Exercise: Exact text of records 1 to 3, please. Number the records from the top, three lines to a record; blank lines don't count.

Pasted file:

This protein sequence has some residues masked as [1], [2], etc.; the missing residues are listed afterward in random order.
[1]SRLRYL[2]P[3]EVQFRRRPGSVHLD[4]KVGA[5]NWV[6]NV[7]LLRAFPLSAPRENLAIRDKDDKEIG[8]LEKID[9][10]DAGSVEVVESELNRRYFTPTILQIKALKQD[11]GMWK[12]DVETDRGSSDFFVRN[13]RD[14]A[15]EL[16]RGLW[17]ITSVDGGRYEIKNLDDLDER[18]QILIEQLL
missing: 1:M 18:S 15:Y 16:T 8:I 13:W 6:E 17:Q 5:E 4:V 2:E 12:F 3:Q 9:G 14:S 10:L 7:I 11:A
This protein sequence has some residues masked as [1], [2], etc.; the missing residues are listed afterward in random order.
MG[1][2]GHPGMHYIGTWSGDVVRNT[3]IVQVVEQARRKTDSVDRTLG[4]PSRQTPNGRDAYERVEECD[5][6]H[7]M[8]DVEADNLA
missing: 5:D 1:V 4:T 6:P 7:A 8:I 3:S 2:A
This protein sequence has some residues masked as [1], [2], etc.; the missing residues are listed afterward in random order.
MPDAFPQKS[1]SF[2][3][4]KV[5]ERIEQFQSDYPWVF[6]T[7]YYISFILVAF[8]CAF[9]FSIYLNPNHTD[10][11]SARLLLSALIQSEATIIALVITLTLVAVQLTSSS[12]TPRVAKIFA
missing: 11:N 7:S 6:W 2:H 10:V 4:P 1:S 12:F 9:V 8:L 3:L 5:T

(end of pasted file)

This protein sequence has some residues masked as [1], [2], etc.; the missing residues are listed afterward in random order.
[1]SRLRYL[2]P[3]EVQFRRRPGSVHLD[4]KVGA[5]NWV[6]NV[7]LLRAFPLSAPRENLAIRDKDDKEIG[8]LEKID[9][10]DAGSVEVVESELNRRYFTPTILQIKALKQD[11]GMWK[12]DVETDRGSSDFFVRN[13]RD[14]A[15]EL[16]RGLW[17]ITSVDGGRYEIKNLDDLDER[18]QILIEQLL
missing: 1:M 18:S 15:Y 16:T 8:I 13:W 6:E 17:Q 5:E 4:V 2:E 12:F 3:Q 9:G 14:S 10:L 7:I 11:A
This protein sequence has some residues masked as [1], [2], etc.; the missing residues are listed afterward in random order.
MG[1][2]GHPGMHYIGTWSGDVVRNT[3]IVQVVEQARRKTDSVDRTLG[4]PSRQTPNGRDAYERVEECD[5][6]H[7]M[8]DVEADNLA
missing: 5:D 1:V 4:T 6:P 7:A 8:I 3:S 2:A
This protein sequence has some residues masked as [1], [2], etc.; the missing residues are listed afterward in random order.
MPDAFPQKS[1]SF[2][3][4]KV[5]ERIEQFQSDYPWVF[6]T[7]YYISFILVAF[8]CAF[9]FSIYLNPNHTD[10][11]SARLLLSALIQSEATIIALVITLTLVAVQLTSSS[12]TPRVAKIFA
missing: 11:N 7:S 6:W 2:H 10:V 4:P 1:S 12:F 9:V 8:L 3:L 5:T